Make Coffee You Love!

  • Tech Tip: Saeco Syntia Test Mode & Troubleshooting

    Saeco SyntiaWhile it's true that the Saeco Syntia offers a display with icons and text that will signal to you when something is going wrong, we often hear from folks that aren't clear on what's going on with it. Is that a close up of a fly's head or a symbol telling you to descale? Is it signaling that the tap is open a smidge or is it warning you that snakes are coming out of your espresso machine? These are the big questions, folks.

    In our next series of Saeco superautomatic espresso machine troubleshooting, Brendan takes on the Syntia series. Using the SS model, he first guides us through Test Mode, which is the highly useful diagnostic tool that enables you to run each functional component separately, and without making coffee, so that you can deduce what might be going on with your Syntia. Then, we dive into interpreting the rather cryptic symbols that appear as errors or alerts on the machine.

    Even though we used the SS model for this demonstration, much of this applies to the Syntia Focus and Syntia Cappuccino models, too. If you've wanted to learn more about the inner workings of your machine, these are your go-to videos!

    SCG Tech Tips: Saeco Syntia Test Mode

    SCG Tech Tip: Saeco Syntia Alarms & Errors

  • Tech Tip: Saeco Intelia Focus Test Mode

    Saeco Intelia SuperautomaticsSince the Saeco Intelia Focus features a pretty darn clear menu screen that will alert you specifically to any issues and errors, we thought that going over them was of very little import. Instead, we wanted to focus on its Test Mode, which is cool because it allows you to run each of the functional components separately and independently of actually making coffee. So if your machine is behaving badly (naughty machine!) and you want to find out what might be the source of its bad behavior, test mode can be a helpful deduction tool.

    Watch as Brendan guides us through test mode -- how to get into it, navigate through it and then use it to diagnose any functionality or performance issues with your machine. And while we did use the Saeco Intelia Focus as the demo machine for this troubleshooting video, this process applies its Cappuccino and SS counterparts, too.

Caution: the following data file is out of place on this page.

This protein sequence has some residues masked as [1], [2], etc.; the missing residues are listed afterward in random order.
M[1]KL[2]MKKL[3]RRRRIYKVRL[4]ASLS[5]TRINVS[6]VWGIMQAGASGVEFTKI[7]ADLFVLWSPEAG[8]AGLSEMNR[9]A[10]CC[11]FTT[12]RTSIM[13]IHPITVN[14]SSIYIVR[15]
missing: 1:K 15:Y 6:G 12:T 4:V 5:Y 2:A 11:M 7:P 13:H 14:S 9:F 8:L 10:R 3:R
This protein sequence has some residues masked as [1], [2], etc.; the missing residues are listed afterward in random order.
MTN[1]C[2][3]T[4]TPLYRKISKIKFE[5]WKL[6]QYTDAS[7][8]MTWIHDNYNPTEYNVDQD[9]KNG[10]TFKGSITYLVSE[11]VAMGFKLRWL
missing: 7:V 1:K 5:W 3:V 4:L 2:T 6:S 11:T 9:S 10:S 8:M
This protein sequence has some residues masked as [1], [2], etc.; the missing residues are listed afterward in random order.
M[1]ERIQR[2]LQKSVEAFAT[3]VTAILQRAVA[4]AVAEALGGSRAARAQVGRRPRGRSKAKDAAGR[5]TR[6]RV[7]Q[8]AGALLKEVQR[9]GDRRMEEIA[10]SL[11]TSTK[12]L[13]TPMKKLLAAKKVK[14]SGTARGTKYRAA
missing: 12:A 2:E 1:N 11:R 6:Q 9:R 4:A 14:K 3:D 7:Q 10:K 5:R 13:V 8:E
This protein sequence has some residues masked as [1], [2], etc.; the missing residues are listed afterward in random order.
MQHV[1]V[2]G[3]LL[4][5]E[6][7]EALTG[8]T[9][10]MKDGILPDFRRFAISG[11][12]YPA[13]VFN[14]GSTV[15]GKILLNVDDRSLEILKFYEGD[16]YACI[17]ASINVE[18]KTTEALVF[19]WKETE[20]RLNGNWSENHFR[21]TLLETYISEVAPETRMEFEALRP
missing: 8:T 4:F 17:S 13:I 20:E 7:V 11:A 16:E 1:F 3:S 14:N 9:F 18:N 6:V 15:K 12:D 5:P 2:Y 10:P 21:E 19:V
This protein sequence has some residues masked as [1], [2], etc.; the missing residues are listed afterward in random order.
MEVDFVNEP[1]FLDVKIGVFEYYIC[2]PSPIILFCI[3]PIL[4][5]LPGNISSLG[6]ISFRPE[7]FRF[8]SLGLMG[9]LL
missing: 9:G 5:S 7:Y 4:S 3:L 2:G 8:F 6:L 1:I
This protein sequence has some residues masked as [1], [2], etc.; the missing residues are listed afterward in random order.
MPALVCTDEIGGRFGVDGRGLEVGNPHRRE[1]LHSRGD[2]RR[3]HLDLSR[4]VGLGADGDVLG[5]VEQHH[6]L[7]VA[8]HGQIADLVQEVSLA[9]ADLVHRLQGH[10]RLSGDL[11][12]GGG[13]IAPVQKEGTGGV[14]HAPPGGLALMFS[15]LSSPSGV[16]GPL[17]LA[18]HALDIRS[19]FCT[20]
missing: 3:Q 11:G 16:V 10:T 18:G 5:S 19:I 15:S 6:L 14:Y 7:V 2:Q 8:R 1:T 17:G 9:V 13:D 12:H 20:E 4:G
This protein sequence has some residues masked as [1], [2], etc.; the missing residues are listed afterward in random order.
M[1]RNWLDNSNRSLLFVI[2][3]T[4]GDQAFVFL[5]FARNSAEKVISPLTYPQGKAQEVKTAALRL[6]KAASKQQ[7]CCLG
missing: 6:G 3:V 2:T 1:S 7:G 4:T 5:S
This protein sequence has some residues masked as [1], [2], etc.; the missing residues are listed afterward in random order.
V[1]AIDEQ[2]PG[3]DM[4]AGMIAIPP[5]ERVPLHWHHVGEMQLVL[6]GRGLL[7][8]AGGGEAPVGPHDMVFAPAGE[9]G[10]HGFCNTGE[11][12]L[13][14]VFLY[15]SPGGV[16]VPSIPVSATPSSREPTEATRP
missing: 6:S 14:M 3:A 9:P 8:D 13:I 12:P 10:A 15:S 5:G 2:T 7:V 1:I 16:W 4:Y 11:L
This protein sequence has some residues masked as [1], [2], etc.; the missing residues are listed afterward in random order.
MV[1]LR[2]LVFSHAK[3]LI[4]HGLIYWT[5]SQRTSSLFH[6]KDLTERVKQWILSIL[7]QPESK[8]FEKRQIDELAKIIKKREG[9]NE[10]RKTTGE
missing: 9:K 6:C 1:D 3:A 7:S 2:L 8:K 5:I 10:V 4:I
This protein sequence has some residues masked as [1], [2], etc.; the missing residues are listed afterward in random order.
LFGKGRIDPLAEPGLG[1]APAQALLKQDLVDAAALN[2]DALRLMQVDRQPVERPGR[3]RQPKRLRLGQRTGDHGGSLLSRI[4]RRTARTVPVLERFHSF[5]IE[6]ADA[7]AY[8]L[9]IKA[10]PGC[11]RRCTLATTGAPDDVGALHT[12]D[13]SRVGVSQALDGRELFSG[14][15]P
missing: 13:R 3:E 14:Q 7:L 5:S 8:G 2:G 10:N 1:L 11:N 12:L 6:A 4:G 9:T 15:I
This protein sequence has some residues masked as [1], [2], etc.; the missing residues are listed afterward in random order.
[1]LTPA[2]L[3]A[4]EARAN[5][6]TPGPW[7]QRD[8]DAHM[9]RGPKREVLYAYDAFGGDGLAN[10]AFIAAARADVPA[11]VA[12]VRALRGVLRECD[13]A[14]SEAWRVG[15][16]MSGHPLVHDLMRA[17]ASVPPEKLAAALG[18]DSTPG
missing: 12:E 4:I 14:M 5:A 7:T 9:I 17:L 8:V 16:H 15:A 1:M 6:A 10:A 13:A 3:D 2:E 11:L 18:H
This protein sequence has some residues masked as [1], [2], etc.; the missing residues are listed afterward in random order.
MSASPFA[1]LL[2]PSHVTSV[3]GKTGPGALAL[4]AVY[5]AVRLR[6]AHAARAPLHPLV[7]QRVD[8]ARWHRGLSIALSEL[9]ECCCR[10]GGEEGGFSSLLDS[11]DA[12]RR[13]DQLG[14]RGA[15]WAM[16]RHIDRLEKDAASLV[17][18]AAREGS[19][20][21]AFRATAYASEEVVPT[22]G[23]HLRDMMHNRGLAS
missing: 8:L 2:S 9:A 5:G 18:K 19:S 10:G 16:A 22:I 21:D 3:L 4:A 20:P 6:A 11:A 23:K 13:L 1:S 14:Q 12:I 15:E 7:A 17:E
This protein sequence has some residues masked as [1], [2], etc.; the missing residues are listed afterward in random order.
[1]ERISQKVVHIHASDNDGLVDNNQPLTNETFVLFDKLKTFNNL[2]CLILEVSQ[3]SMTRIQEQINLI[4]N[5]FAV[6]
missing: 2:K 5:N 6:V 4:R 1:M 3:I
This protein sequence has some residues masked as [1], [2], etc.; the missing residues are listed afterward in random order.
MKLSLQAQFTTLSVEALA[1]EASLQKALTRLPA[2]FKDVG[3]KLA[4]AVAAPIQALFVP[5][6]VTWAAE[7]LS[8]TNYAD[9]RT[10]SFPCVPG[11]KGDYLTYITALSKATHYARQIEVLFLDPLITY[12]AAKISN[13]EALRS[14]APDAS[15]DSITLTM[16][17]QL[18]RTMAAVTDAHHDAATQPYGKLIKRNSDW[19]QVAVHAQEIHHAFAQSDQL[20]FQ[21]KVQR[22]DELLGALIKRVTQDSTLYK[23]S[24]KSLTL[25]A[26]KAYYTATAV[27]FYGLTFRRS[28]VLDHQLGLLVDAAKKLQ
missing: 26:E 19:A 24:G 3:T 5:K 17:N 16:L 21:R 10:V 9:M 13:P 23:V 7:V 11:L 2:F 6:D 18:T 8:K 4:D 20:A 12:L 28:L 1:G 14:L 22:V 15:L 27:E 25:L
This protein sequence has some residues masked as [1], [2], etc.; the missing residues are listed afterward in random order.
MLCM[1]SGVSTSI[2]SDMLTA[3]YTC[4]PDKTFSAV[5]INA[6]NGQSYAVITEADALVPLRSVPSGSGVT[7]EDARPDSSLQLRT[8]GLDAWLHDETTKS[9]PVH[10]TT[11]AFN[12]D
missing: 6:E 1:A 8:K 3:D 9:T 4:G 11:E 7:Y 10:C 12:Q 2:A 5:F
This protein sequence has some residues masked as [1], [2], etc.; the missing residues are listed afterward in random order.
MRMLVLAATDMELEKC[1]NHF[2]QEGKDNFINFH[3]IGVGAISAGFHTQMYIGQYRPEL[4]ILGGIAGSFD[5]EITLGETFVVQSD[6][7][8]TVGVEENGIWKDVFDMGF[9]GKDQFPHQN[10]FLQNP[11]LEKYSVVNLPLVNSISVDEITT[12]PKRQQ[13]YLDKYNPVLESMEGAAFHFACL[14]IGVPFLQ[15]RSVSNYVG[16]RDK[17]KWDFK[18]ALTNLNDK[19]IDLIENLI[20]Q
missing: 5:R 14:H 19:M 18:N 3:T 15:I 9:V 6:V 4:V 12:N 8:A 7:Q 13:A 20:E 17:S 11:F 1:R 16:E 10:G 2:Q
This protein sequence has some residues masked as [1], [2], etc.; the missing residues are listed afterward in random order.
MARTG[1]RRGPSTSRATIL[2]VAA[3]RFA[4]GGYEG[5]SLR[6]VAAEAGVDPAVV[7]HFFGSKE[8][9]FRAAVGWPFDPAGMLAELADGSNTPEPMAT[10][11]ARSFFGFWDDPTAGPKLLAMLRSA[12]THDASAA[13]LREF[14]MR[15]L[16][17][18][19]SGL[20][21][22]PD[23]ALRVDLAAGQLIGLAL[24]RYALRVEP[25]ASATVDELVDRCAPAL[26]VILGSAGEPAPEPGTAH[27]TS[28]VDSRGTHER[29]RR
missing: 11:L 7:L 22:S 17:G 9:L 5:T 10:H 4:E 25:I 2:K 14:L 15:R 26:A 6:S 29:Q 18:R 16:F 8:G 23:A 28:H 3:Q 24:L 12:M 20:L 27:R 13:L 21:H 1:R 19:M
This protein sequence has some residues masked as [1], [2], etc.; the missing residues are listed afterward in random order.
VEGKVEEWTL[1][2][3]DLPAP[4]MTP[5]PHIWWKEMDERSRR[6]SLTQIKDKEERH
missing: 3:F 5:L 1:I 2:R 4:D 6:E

SCG Tech Tip: Saeco Intelia Focus Test Mode

  • Tech Tip: Saeco Odea Test Mode & Troubleshooting

    Saeco OdeaWe had a customer come into the store a few years ago with his Saeco Odea Giro in tow. He loved the coffee that it made and wanted to have it tuned up by our repair team. While he had it in, however, he wanted to find out if his model had a particularly tender heart because he felt like the only way it would work each morning is if he started out by giving it a hug.

    It's true that the Odea series kind of got a bad rap because not only were its sensors particularly sensitive, it had limited tools with which to communicate its feelings to you. What does a slow blinking exclamation point mean versus a fast blinking or solid exclamation point?

    In these two videos, Brendan demystifies the rather cryptic errors and alarms that the Saeco Odea series of espresso machines can show. Then, he shows us how to take the machine into Test Mode so you can run each functional component separately and diagnose what might be having an issue.

    If you're in need of a secret decoder ring for your Saeco Odea machine, check out these videos.

    SCG Tech Tip: Saeco Odea Series Test Mode

    SCG Tech Tip: Saeco Odea Alarms & Errors

  • The Reluctant Barista: Baratza Grinder Groove

    baratzaThere are many reasons why I remain a reluctant barista. Over the past year, my caffeinated knowledge has greatly improved and my skills have marginally improved but there remains a hole in my espresso education: Coffee grinders have me particularly perplexed. I understand the working parts, I have even taken them apart (and put them back together again) for cleaning purposes. However, when I see a fluffy pile of fresh coffee grounds and compare it to another pile, it all looks the same to me. Sure I can tell French press coarse from Turkish fine but the micro-adjustments have me stumped.